The fact that about one-thirdof initial refractory patients respond to retreatment and that late complications (relapse and clonal evolution) occur in about 40-50 percent of cases suggest that initial IST with h-ATG/CsA has important limitations. Therefore, we propose to investigate Cy + CsA as initial therapy in SAA. Our intention is not to recapitulate the high dose Cy regimen initially proposed by Hopkins (200 mg/kg) but instead, investigate lower doses proposed by the Chinese (120 mg/kg) in addition to low dose CsA (target therapeutic level 100 200 microg/L). The ability to better support patients during periods of neutropenia with better antifungals should allow for the immediate toxicity to be overcome and assess the activity of Cy in SAA.

The main objective of this study is to assess the safety and efficacy of Cy 120 mg/kg + low dose CsA (100 200 microg/L) in treatment-naive SAA. The primary endpoint will be hematologic response, defined as no longer meeting criteria for SAA, at 6 months. Secondary endpoints are relapse, robustness of hematologic recovery at 6 months, response at 3 months and 12 months, survival, clonal evolution to PNH, myelodysplasia and acute leukemia. The primary endpoint will be changes in absolute neutrophil count, platelet count, and reticulocyte count at 6 months. Secondary endpoints will include time to relapse, changes in cytogenetics, and time to death.

  Eligibility

Ages Eligible for Study:   2 Years and older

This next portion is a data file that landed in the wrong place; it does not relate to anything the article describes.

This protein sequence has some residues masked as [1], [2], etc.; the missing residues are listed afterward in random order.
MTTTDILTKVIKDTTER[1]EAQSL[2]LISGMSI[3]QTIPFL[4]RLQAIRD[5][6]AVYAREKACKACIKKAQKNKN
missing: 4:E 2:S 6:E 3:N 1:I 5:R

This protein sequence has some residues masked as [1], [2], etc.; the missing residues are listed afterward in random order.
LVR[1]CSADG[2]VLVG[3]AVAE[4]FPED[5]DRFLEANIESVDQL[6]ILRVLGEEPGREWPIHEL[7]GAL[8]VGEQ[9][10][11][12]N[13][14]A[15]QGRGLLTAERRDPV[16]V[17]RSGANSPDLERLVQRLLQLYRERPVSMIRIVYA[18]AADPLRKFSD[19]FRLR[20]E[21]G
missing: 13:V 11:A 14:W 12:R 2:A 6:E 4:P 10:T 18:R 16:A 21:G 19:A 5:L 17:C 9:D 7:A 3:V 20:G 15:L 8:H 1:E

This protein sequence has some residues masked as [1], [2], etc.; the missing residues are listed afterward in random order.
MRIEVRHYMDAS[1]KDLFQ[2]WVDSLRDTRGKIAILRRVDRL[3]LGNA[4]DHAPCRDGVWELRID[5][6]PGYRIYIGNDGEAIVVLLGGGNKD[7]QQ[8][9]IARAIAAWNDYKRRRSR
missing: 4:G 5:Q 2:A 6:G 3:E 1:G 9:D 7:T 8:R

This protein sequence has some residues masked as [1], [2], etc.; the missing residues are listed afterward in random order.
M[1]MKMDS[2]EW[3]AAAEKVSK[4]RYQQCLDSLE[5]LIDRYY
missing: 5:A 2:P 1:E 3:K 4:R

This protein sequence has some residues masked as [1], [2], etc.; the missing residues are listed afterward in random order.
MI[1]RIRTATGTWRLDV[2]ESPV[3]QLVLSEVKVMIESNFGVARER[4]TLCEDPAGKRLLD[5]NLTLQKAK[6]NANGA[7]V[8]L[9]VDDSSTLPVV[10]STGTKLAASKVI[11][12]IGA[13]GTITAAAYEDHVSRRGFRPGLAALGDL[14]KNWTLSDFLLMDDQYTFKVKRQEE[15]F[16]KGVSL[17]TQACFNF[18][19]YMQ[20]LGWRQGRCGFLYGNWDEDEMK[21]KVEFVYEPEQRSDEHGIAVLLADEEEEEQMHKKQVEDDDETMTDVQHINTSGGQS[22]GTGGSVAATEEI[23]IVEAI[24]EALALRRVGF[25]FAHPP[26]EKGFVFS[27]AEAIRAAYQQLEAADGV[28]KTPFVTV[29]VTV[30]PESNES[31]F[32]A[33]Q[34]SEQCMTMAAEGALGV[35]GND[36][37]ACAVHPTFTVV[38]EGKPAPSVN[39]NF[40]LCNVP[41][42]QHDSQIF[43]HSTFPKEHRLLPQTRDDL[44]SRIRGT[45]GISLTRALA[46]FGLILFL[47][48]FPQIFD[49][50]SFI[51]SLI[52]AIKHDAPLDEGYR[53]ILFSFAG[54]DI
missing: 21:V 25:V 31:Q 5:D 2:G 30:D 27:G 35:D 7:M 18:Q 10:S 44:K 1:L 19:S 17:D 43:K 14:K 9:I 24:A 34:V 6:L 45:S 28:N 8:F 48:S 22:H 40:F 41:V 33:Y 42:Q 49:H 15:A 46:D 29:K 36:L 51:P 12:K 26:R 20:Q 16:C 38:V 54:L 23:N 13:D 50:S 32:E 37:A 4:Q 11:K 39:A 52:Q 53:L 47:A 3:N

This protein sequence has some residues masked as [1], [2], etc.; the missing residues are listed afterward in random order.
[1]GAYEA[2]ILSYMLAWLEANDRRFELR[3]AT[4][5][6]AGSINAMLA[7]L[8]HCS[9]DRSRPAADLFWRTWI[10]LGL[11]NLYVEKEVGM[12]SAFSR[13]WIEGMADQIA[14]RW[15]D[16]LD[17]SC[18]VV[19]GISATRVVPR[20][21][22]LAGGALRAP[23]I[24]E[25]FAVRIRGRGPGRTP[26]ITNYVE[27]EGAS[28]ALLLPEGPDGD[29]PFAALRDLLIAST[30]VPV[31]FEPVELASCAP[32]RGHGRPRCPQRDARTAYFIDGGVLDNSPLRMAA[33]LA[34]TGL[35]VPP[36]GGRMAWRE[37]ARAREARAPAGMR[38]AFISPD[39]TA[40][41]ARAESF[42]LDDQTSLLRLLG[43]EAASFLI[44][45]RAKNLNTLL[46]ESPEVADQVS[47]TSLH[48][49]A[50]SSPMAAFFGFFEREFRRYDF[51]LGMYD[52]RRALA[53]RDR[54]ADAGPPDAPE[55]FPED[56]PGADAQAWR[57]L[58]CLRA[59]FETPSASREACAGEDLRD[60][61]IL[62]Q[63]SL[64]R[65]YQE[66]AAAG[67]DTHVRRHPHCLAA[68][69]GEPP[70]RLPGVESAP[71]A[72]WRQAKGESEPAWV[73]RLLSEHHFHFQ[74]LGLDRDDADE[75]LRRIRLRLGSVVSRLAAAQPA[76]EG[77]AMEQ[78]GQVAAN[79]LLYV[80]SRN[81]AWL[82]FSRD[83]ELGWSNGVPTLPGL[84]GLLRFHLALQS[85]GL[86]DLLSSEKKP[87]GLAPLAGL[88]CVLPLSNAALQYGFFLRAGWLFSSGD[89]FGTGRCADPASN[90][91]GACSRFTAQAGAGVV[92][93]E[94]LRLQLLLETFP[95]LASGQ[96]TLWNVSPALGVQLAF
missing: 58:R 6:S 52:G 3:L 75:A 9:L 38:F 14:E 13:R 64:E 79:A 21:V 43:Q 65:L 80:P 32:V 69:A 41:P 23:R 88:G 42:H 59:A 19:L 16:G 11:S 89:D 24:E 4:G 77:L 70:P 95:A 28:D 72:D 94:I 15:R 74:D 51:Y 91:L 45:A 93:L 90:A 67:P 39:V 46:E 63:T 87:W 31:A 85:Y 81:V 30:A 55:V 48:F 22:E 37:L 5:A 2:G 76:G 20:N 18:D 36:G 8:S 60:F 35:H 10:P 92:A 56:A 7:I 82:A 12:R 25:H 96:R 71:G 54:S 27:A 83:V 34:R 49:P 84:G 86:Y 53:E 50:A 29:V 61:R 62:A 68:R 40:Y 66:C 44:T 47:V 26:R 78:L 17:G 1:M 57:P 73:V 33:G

Genders Eligible for Study:   Both
Accepts Healthy Volunteers:   No
Criteria
  • INCLUSION CRITERIA:

Severe aplastic anemia characterized by:

Bone marrow cellularity less than 30 percent (excluding lymphocytes)

AND

At least two of the following:

Absolute neutrophil count less than 500/ microL

Platelet count less than 20,000/ microL

Absolute reticulocyte count less than 60,000/ microL

Age greater than or equal to 2 years old

Weight greater than or equal to 12 kg

EXCLUSION CRITERIA:

Diagnosis of Fanconi anemia

Cardiac ejection fraction less than 30 percent (evaluated by ECHO)

Evidence of a clonal hematologic bone marrow disorder on cytogenetics. Patients with the presence of trisomy 8, loss of Y or del(20q) will not be excluded in the absence of dysplastic changes in the marrow. Patients with very severe neutropenia (ANC less than 200 /microL) will not be excluded initially if cytogenetics are not available or pending. If evidence of a clonal disorder is later identified, the patient will go off study.